HE PROPOSED METHOD BASED ON

H

AAR WAVELETTRANSFORM

A.

The Haar wavelet transform

The Haar Wavelet Transform (HWT) [24] is one of thesimplest and basic transformations from the space domain to alocal frequency domain and it is a very useful tool for signalanalysis and image processing. The HWT decompose a signalinto different components in the frequency domain. One-dimensional HWT decomposes an input sequence into twocomponents (the average component and the detail component)by applying a low-pass filter and a high-pass filter. In the HWTof 2D image of size NxN, a pair of low-pass and high-passfilters is applied separately along the horizontal and verticaldirection to divide the image into four sub-bands of sizeN/2xN/2 (Fig. 1). After one level of decomposition, the low-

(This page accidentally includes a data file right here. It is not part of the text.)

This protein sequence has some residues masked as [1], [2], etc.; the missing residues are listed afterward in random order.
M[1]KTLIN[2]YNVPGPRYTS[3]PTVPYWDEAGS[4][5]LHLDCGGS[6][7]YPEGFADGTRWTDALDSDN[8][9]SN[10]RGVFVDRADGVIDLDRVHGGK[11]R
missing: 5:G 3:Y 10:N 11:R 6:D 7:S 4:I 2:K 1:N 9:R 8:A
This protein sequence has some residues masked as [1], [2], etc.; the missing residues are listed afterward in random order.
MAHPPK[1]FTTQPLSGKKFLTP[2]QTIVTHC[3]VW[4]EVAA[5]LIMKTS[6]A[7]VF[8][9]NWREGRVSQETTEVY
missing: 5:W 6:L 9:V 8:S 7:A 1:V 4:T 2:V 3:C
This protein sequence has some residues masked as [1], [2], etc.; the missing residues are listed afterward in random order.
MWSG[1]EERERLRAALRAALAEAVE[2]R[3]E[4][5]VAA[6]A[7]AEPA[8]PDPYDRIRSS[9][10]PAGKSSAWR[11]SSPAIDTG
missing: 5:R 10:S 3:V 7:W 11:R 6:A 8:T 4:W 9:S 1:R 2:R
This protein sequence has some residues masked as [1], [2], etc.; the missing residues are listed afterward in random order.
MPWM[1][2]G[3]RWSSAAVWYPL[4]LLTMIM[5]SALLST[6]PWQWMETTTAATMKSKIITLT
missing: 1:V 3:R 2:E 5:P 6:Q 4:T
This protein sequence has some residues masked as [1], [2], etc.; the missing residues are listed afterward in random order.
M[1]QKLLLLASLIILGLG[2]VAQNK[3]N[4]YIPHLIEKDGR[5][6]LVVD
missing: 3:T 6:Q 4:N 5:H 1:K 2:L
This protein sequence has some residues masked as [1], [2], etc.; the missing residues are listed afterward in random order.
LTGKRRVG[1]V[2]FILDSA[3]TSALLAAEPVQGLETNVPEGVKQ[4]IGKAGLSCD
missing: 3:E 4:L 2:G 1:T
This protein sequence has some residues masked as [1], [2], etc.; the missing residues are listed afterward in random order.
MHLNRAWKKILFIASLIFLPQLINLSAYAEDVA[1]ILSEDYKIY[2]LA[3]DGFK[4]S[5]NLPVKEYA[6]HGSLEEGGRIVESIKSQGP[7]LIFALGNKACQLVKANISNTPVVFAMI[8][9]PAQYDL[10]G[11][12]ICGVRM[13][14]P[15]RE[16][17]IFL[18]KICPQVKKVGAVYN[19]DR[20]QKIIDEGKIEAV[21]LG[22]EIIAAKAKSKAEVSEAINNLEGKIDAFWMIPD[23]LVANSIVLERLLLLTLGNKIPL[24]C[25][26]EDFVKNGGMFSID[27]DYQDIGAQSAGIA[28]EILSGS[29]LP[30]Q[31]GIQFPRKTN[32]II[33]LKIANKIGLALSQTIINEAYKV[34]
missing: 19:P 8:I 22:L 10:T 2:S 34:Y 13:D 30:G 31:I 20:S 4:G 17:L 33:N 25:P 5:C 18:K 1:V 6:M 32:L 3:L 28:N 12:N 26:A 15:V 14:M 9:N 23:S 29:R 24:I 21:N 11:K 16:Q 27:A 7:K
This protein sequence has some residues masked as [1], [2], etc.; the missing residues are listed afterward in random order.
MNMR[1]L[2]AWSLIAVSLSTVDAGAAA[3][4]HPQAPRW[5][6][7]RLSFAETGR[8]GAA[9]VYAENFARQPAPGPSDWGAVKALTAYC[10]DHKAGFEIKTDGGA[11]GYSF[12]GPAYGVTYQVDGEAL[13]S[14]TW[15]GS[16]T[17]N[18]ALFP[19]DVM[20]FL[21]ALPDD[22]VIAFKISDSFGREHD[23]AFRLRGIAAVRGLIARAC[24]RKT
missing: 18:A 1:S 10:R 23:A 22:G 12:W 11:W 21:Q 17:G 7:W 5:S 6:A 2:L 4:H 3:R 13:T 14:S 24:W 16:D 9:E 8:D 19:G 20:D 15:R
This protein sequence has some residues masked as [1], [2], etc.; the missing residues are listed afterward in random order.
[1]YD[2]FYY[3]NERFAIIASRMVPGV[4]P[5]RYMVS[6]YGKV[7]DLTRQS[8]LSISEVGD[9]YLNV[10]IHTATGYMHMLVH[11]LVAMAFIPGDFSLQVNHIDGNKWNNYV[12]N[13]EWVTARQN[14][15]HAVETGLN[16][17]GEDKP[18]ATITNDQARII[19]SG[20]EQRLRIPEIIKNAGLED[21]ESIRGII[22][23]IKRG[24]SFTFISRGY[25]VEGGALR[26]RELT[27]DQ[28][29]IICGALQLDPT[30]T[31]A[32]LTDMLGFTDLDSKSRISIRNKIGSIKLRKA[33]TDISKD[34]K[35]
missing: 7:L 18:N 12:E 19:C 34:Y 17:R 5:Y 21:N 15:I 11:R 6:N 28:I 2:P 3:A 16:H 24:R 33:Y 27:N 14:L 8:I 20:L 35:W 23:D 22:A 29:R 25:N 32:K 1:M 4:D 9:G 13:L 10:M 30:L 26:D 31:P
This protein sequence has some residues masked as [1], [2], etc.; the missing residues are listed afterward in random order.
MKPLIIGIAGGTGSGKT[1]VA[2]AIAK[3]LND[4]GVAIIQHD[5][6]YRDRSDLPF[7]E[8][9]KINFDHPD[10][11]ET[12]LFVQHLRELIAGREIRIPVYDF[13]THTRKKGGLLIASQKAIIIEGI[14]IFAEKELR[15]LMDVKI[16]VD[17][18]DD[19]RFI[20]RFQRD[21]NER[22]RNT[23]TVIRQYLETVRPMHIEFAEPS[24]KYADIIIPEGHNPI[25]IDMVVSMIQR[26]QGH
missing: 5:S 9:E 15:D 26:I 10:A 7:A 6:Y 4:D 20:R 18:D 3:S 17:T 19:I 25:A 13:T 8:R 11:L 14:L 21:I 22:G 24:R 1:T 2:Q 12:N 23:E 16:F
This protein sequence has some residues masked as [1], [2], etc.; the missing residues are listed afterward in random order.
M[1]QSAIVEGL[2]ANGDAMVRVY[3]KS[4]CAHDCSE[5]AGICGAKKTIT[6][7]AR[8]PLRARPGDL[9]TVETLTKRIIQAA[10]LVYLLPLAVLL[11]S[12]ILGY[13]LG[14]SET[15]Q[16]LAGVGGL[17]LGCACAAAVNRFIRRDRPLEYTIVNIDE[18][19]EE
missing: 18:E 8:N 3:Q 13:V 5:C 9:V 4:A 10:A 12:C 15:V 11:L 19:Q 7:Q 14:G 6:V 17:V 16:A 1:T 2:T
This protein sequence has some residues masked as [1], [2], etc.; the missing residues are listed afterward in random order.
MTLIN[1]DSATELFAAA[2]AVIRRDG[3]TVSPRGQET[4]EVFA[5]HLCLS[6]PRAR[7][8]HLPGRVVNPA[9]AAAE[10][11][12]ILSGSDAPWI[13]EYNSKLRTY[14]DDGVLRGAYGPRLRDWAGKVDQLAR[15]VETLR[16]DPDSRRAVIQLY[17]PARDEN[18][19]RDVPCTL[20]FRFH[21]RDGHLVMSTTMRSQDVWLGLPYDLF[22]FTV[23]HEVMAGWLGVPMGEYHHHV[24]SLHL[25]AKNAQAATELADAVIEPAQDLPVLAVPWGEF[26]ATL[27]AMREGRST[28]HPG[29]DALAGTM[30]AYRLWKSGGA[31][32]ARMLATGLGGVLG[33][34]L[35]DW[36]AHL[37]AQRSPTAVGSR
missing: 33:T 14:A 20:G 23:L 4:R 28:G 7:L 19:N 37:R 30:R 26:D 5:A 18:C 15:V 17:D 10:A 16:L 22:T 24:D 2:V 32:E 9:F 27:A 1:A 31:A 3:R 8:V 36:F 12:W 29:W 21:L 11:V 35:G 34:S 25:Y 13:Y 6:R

(IJCSIS) International Journal of Computer Science and Information Security,Vol. 8, No. 8, November 201030http://sites.google.com/site/ijcsis/ISSN 1947-5500

low-pass sub-band LL is the multiresolution approximation of the original image, and the other three are high frequency sub-bands representing horizontal, vertical and diagonals edges,respectively. The LL band is again subject to the sameprocedure.LL HLLH HH

Figure 1. The result of 2D image HWT decomposition.

This wavelet decomposition can be repeatedly applied onthe low-low-pass sub-band at a coarser scale unless it only hasone component as shown in fig. 2.Let D be a given image block of size NxN. D can bedecomposed into one component low-pass signal by a logN/log 2 pyramidal HWT. In the case of N=8, D can betransformed to one component by 3 decomposition (Fig. 2).The LL

3